Birthday Reviews: Kara Dalkey’s “Bouncing Babies”

Birthday Reviews: Kara Dalkey’s “Bouncing Babies”

Not of Woman Born
Not of Woman Born

Kara Dalkey was born on November 4, 1953.

Dalkey was nominated for the Mythopoeic Award in 1989 for her novel The Nightingale, a retelling of one of Hans Christian Andersen’s fairy tales in a Japanese setting. Ten years later her novel Heavenward Path was also nominated for the Mythopoeic Award for Children’s Literature. She was also nominated for the James Tiptree Jr. Memorial Award in 2004 for her short story “Lady of the Ice Gardens.”

“Bouncing Babies” was published in the anthology Not of Woman Born, edited by Constance Ash in 1999. The story has never been reprinted.

Although the people who live in the world of “Bouncing Babies” may see it as a utopia in which people don’t have to worry about giving birth unless they want to and the need to work is obviated, it is also a world in which a person’s worth is based solely on their ability to provide reproductive material. Teenage girls are genetically tested and if they prove to fit societal requirements are paid ten million dollars to have their eggs harvested, their genotype then used to determine their ability to fit into society.

Ms. Goodwin has long since had her eggs harvested and is living a life of luxury when she receives a notification to visit the Reprotec Bank. Not having any clue what they want to talk to her about, she goes in and discovers that her eggs are no longer genetically desirable. In fact, a child born from them was returned as defective by its parents. The bank has seized her assets to regain their investments and Goodwin realizes that she has nothing to fall back on.

The story ends with her trying to figure out what she can do with all avenues cut off and a non-work economy in place. A sudden change in economic climate comes to her aid by chance, but Dalkey only hints at the repercussions for society as a whole. A follow up showing the immediate aftermath of the latest societal change as it ripples outward would certainly be interesting.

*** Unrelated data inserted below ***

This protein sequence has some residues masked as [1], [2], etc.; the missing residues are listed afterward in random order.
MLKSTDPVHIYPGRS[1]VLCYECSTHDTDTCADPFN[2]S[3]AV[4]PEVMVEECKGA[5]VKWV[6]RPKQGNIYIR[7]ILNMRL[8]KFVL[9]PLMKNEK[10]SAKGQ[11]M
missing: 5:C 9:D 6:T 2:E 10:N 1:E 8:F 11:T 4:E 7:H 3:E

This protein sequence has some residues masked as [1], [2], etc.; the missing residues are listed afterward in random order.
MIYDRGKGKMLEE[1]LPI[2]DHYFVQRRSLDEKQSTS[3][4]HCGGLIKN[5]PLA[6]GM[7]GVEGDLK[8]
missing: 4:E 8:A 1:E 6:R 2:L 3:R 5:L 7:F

Nearly twenty years after the story was published, there are definitely reflections of modern society here, which show that things which people are attacking as new have been around a lot longer than some would care to admit. Goodwin’s explanation that she is a “personal icon color consultant” seems like something directly out of the modern social media age, but in fact predates it.

Reviewed in its only appearance in the anthology Not of Woman Born, edited by Constance Ash, Roc/Dutton NAL, 1999.

Steven H Silver-largeSteven H Silver is a sixteen-time Hugo Award nominee and was the publisher of the Hugo-nominated fanzine Argentus as well as the editor and publisher of ISFiC Press for 8 years. He has also edited books for DAW and NESFA Press. He began publishing short fiction in 2008 and his most recently published story is “Webinar: Web Sites” in The Tangled Web. Steven has chaired the first Midwest Construction, Windycon three times, and the SFWA Nebula Conference 6 times, as well as serving as the Event Coordinator for SFWA. He was programming chair for Chicon 2000 and Vice Chair of Chicon 7. He has been the news editor for SF Site since 2002.

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Rich Horton

Figured it would probably be Kara Dalkey, who did some very nice work. I was wondering, per the ISFDB, about famous writer Michelangelo Buonnicoti, though.

I suppose the only other candidates were M. T. Anderson (I’ve liked a couple of his recentish short pieces a fair bit) and an interesting one: Babette Rosmond, who had a couple of pieces in UNKNOWN in the early ’40s, then a quite interesting short novel, ERROR HURLED, in a Fred and Carol Pohl anthology in the ’70s.

Rich Horton

Rosmond of course was an important editor — first at Street and Smith (Doc Savage was one of her titles) and later in magazines like Seventeen. She also wrote several contemporary novels (including one set among pulp editors), and she was an activist for more woman-led treatment of breast cancer. Interesting person.

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